Our final TOAD is the most recent. No. 950592 and was built at Swindon in 1950 by British Railways (B.R.) as a 20 ton brake van to diagram AA23 - almost the last of the breed. GWR TOADs were not popular in B.R. as their exposed working conditions but despite this they hung on in many odd corners of the network for many decades. The increase in use of freight vehicles with continuous brakes eventually saw the end of all brake vans in the U.K. Now, there’s just the tail lamp there to remind us. You can see from our collection that the design was pretty much a constant throughout the GWR era. It became a classic design and is instantly recognisable. Although there were a few variants****, it was pretty much the same wine in different size bottles. Although, it has to be said, I’m not sure that I want to know what TOAD wine tastes like...

Toad 17447 awaits restoration - note the flexible pipe on the buffer beam for the vacuum brakes

*Nearly all frogs and toads don't go ribbit. The reason we all think frogs do? The only species that do go ribbit are the frogs that live around the area that includes a certain part of Los Angeles. It's called Hollywood...

**We technically have 5, but 1902 TOAD AA2 No. 56867 was rebuilt into Signal & Telegraph Department Mess Van No. 263 in 1952 and is preserved as such.

*** See Wonderful Winter Wagons Part 1 for an explanation.

**** Including some 6 wheeled versions, ballast plough versions and special ‘Road Vans’ that had goods carrying space on board.



Wonderful Winter Wagons Part 2: A Case of Hay Fever?

So, we had a snappy look at the GWR CROCODILEs* last time and we managed to get off the river bank without losing an appendage. This time however we are going to get horticultural. We are going to look at perhaps the strangest of the preserved wagon fleet at Didcot - the POLLENs. Whereas all the other freight vehicles at Didcot are wagons in the sense that you can clearly see that there is an obvious place for the load to go, there is just a big turntable on the top of the POLLENs. They aren't ‘wagons’ in the traditional sense.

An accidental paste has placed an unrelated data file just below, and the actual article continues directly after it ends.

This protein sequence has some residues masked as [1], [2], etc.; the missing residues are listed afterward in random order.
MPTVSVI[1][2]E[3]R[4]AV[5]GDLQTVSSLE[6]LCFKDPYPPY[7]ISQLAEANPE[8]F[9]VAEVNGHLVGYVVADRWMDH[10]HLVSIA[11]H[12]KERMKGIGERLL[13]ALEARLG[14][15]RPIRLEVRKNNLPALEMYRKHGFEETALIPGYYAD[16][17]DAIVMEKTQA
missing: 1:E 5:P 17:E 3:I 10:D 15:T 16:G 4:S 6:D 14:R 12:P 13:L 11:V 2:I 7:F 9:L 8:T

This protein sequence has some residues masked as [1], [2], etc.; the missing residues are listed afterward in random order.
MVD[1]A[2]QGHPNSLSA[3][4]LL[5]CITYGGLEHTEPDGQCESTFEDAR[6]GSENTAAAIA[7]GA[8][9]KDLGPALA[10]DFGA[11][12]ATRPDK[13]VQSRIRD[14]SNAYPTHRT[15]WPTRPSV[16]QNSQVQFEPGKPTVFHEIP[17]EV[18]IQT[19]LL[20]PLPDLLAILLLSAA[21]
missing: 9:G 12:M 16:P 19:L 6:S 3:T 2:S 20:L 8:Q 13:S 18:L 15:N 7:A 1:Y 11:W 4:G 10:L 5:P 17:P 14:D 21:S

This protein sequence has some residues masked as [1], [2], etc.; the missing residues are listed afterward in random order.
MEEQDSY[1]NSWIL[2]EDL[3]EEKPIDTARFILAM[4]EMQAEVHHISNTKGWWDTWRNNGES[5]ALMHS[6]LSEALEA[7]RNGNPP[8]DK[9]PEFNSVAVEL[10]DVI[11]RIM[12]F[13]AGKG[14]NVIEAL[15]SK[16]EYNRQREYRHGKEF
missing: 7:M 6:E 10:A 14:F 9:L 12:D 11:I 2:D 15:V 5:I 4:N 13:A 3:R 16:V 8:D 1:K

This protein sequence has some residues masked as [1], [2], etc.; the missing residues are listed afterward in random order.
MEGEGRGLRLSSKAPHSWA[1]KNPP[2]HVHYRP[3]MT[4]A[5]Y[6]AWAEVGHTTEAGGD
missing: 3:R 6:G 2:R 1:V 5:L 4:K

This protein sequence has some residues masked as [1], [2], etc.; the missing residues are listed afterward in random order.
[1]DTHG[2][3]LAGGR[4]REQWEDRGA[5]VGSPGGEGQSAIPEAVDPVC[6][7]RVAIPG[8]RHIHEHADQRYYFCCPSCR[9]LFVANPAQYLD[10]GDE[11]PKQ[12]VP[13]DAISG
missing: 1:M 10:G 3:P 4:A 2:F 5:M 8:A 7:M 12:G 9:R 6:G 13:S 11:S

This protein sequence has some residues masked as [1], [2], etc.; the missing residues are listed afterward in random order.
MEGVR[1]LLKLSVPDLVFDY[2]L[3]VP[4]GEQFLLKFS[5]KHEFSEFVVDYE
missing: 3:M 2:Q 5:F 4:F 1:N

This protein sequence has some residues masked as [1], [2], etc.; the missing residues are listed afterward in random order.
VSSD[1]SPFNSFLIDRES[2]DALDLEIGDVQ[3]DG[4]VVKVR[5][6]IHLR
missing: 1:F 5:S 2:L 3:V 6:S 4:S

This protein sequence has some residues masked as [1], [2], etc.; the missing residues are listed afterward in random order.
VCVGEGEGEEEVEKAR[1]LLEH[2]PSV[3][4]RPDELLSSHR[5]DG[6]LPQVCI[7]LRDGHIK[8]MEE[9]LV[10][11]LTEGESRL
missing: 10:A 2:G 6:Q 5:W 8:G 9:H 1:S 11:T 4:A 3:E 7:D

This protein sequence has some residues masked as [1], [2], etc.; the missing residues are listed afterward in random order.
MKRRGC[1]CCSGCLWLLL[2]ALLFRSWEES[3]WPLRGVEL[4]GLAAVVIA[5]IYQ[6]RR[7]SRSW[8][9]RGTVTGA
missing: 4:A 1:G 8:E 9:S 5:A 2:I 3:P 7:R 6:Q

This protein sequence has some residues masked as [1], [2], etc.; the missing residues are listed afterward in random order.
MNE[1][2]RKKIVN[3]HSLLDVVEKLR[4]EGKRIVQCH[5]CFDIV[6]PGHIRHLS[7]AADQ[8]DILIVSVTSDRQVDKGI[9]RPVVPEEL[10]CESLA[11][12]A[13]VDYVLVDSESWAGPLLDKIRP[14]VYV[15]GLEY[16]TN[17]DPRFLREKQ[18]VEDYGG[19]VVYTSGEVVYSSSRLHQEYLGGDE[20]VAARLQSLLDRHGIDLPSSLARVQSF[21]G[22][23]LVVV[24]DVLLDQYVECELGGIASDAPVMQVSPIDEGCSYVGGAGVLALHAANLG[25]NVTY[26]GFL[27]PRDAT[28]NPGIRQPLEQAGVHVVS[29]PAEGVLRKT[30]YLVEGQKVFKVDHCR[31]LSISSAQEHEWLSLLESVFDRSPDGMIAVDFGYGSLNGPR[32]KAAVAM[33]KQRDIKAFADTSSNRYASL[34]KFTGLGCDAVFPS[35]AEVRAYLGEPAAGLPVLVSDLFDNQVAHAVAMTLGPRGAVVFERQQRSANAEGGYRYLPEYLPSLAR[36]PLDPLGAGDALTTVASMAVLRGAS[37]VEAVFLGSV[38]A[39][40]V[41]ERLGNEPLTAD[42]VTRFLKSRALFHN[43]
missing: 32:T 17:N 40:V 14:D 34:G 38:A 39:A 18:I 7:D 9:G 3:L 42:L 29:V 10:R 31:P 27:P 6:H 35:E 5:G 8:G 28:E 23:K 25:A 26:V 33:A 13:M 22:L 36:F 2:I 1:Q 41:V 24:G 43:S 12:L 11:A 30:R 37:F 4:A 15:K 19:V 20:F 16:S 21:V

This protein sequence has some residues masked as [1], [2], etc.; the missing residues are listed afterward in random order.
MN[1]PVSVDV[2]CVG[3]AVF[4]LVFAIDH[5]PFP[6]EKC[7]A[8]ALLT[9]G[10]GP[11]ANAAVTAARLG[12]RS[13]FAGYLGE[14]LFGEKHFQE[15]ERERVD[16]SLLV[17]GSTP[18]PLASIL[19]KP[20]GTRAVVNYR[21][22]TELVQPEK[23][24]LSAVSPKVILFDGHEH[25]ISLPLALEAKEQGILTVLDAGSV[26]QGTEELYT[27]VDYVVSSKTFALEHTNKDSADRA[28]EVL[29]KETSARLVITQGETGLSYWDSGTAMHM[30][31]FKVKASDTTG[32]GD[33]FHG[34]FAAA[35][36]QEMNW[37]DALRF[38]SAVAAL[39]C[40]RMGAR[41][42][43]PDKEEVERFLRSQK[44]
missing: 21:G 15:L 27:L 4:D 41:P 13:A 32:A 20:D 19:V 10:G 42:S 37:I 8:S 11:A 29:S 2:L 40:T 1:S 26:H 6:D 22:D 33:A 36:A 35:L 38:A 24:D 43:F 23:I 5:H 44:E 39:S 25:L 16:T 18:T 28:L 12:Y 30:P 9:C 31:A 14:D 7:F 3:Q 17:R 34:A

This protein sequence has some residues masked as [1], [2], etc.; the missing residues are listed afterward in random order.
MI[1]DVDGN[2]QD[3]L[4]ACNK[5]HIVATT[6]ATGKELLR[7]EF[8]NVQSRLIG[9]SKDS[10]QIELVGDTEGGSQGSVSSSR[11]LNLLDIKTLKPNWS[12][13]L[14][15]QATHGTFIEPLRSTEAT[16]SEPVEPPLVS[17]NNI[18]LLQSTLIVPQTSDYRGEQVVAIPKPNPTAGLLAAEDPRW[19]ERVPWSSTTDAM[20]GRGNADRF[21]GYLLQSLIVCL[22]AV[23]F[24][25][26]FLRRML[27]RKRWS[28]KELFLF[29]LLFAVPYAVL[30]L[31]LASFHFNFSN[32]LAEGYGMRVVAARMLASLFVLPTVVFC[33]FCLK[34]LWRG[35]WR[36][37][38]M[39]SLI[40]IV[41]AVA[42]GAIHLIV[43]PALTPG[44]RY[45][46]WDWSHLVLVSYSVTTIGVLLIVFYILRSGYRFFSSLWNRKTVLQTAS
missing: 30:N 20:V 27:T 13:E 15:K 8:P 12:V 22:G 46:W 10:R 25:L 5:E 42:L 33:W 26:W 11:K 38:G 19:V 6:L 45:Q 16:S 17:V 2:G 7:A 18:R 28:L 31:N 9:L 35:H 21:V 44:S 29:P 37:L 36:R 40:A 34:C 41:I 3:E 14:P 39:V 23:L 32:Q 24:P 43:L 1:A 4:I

The POLLENs were designed for moving outsize loads. Really long, awkward and occasionally quite heavy loads. The idea is that instead of putting the load in these wagons, you put them on top of them. It’s probably best to think of these a ‘temporary bogie coach’. Bogies are any wheeled truck that goes under a vehicle to carry weight. Some of our locomotives have them. For example, No. 2999 ‘Lady of Legend’ has a 4 wheeled truck up front to carry the cylinders & smokebox and to help guide the front of the loco into curves. This is a bogie. The majority of the passenger coaches in our collection are bogie coaches. They have a main body, suspended between two 4 or 6 wheeled bogies. This allows the body of the coach to be long and yet still be able to go around corners. If you just fixed the wheels at each end of the body, you would be lucky to get it to go up and down anything but dead straight track without falling off!

In the POLLENs, the load does the same job as the coach body. The load is strapped to the turntables at each end and this allows the POLLEN to turn underneath it like a bogie. Temporary bogie coach! When empty, there is a link bar that connects the two vehicles together in a similar way as how a large locomotive is connected to its tender. There were two basic designs. A two wagon set which are as described above and then there were 4 wagon sets that spread the load between two bridge sections connecting two of the wagon turntables together. This increases the load capacity but is more complicated to set up.

Coupling and buffers which splits the unit in two

The first of the POLLENs date way back into the earliest days of the GWR, being built before the 1870s although these were not known as POLLENs at this stage. They were built to the old GWR broad gauge and could even be used to transport standard gauge vehicles on broad gauge track. The first true POLLENs (the code name came later) were built in the mid 1880s. Due to their specialised nature, there were never more than about 30 individual wagons constructed. They all had Diagram codes** that started with the letter A. There were several rebuilds of these sets too. Typically these rebuilds meant taking the 4 wagon sets and converting them into 2 two wagon pairs. This involved pairing the two outer wagons that had the buffers and couplings on and then putting removable buffers and couplings on the inner pair so they can be used separately if needed.

Fixed links between two 6-wheel units

Our set are known as the POLLEN Es and they were built originally under diagram A6 in 1904. They were built as a result of the Royal Navy’s development of the Dreadnought type of warships. These vessels were huge beasts with steam turbine propulsion, thick armour and most importantly for us, an all ‘big gun’ armament policy. The main guns on the original HMS Dreadnought could fire a 12” (304.8mm) shell that weighed 850lbs (385.6kg) at a speed of 2,700 feet per second (823 meters per second) a distance of 25,000 yards (22,860 metres). That’s just over 14 miles. As you can imagine, these were fairly sizeable bits of equipment. Well over 50 tons. Guns only got bigger from here for a while as the technology developed. There are even a few pictures of the POLLEN Es carrying guns 62 feet long and weighing over 100 tons.